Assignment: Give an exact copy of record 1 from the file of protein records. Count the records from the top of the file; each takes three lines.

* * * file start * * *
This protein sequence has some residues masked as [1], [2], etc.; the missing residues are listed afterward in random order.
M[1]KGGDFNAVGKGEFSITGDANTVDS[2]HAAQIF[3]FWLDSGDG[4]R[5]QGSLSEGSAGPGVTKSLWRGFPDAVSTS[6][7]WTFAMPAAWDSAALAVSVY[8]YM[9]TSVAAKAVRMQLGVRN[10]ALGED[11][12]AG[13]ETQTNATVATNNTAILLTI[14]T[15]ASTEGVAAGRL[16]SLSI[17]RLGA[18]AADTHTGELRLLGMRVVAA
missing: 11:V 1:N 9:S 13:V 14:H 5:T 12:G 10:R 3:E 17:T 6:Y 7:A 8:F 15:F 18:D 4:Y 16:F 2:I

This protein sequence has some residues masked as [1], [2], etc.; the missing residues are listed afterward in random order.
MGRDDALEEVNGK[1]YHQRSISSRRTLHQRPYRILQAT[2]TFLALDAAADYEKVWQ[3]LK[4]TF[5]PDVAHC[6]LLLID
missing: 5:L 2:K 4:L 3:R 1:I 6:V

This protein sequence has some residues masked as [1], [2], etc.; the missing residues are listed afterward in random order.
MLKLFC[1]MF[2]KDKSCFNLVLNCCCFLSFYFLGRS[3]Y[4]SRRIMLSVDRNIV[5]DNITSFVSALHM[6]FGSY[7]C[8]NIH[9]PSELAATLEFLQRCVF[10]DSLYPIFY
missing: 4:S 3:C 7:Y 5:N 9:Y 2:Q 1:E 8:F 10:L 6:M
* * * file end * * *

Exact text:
This protein sequence has some residues masked as [1], [2], etc.; the missing residues are listed afterward in random order.
M[1]KGGDFNAVGKGEFSITGDANTVDS[2]HAAQIF[3]FWLDSGDG[4]R[5]QGSLSEGSAGPGVTKSLWRGFPDAVSTS[6][7]WTFAMPAAWDSAALAVSVY[8]YM[9]TSVAAKAVRMQLGVRN[10]ALGED[11][12]AG[13]ETQTNATVATNNTAILLTI[14]T[15]ASTEGVAAGRL[16]SLSI[17]RLGA[18]AADTHTGELRLLGMRVVAA
missing: 11:V 1:N 9:S 13:V 14:H 5:T 12:G 10:R 3:E 17:T 6:Y 7:A 8:F 15:F 18:D 4:Y 16:F 2:I